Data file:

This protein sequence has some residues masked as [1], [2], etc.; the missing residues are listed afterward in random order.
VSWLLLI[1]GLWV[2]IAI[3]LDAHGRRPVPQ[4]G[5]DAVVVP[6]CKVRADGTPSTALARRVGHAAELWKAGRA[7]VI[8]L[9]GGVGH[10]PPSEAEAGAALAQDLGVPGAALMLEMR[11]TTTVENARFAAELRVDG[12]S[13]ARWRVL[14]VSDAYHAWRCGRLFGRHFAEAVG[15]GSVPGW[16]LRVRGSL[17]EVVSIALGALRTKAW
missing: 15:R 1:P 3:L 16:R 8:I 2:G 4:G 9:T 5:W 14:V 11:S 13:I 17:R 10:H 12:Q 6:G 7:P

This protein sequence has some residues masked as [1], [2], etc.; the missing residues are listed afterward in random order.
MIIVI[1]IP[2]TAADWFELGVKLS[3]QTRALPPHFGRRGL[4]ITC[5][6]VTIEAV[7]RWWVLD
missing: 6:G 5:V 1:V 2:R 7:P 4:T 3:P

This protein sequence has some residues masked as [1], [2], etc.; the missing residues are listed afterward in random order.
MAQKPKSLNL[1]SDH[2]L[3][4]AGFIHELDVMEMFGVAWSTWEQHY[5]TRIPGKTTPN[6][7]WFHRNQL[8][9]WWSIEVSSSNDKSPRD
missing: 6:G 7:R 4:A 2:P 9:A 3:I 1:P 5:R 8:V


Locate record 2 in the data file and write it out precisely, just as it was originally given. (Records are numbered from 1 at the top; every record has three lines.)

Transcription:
This protein sequence has some residues masked as [1], [2], etc.; the missing residues are listed afterward in random order.
MIIVI[1]IP[2]TAADWFELGVKLS[3]QTRALPPHFGRRGL[4]ITC[5][6]VTIEAV[7]RWWVLD
missing: 6:G 5:V 1:V 2:R 7:P 4:T 3:P